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Thinking of Naming Minor Children as Beneficiaries of Your Life Insurance Policy? Think Again

Having life insurance can help give you peace of mind in the event of your untimely passing, especially if you have young children. The proceeds from your life insurance can help support your children and protect their future.

If you’re trying to do right by your kids, you might consider making them your beneficiaries — the money is for them, anyway, so why not set things up so that it goes directly to them? While this may sound like reasonable logic, there’s more to consider. 

Choosing Your Life Insurance Beneficiary

When you set up a life insurance policy, you must name a beneficiary, which is the person or entity that receives the benefits of your plan. You can name one or more people, a trustee for an established trust, your estate, or a charity.

Even if your children are minors, it’s possible to name them as beneficiaries of your life insurance policy. However, it’s not always the wisest choice, as doing so can delay payout and cause a number of other problems. 

The Trouble With Appointing Minor Children Beneficiaries

Generally speaking, appointing a minor child as a beneficiary to a life insurance policy isn’t a good idea. In fact, it can actually lead to more issues and hardships after you’re gone.

Under legal beneficiary rights, minor beneficiaries aren’t allowed to personally receive proceeds from a life insurance policy until they turn 18. Until then, an adult must receive the proceeds on the child’s behalf. In most cases, this person would be the children’s legal guardian.

The child’s guardian will then determine how the money will be managed and spent, which may not align with your wishes.

If you haven’t named a legal guardian for your kids, the court will be left to choose one after your passing, which will take time and money. Even worse, your children wouldn’t have access to the proceeds during this time.

These are just a few reasons why naming your children as beneficiaries of your life insurance isn’t a good idea, even though it might seem like one in theory. Instead, it’s wise to explore other possible courses with the help of an estate planning attorney.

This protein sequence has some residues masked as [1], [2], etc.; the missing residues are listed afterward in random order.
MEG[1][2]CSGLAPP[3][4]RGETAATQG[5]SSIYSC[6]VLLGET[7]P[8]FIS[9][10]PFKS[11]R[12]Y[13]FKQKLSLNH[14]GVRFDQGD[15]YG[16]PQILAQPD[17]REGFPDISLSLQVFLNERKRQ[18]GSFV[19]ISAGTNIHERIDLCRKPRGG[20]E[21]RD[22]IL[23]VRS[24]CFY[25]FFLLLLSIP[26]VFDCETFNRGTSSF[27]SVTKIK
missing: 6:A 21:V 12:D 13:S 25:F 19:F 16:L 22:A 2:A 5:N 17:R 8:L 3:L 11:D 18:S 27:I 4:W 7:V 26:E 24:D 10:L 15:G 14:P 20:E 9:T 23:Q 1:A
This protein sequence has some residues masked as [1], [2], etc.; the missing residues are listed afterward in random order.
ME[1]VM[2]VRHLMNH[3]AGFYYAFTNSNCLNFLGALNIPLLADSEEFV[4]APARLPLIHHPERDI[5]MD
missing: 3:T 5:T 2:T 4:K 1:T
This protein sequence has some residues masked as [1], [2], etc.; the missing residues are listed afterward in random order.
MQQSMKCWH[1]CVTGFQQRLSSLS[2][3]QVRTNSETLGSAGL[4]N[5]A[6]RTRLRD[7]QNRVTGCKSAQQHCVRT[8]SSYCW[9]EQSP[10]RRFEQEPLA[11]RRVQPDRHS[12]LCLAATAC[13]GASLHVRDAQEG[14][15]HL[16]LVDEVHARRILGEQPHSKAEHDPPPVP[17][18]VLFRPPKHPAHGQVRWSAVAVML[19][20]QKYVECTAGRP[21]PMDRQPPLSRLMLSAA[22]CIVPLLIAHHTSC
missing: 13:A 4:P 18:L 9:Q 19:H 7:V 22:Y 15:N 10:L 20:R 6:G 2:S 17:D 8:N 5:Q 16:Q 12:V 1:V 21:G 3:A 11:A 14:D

Potential Alternatives to Naming Your Kids as Life Insurance Beneficiaries

If you’ve considered naming minor children beneficiaries of your life insurance, you’ve clearly done so with the best intentions. Still, to avoid issues with your plan, it’s important to consider some alternatives. Going a different route can help ensure that your kids benefit from the proceeds without any unnecessary headaches.

First and foremost, assign an adult guardian for your children after your passing. Naming a guardian in your estate planning documents will give you peace of mind and allow you to leave specific instructions for the proceeds from your life insurance policy.

You might also consider setting up a trust for your children. A trust establishes a relationship between an overseeing trustee and your intended beneficiaries — in this case, your children.

Upon your passing, the money from your policy would go into the trust, and the trustee would hold the funds and disburse them when and how your instructions state.

Taking the time to create a well-thought-out plan for your life insurance proceeds can help ensure that your final wishes are honored and your childrens’ futures are protected.

Discuss Life Insurance Beneficiary Options With an Estate Planning Attorney

An estate planning attorney can help you better understand beneficiary rights and determine the best way to make sure your kids receive the payout from your life insurance policy when the time comes.

OC Wills & Trusts proudly serves clients in Orange County, California, and surrounding areas. Contact us today to schedule a consultation with our estate planning professionals.

Brian Chew, the managing partner of OC Wills & Trust Attorneys, has extensive experience in the areas of estate planning, asset protection planning, business succession planning, long-term care planning, and veterans’ benefits. By devoting his practice to estate planning matters, he has founded a firm that strives to provide exceptional service to their clients by working closely with individuals and their families to create comprehensive and customized estate plans. For the past twenty five years, Brian has served thousands of clients in the matters of estate planning, wills and trusts. If you have any questions about this article, you can reach Brian Chew here.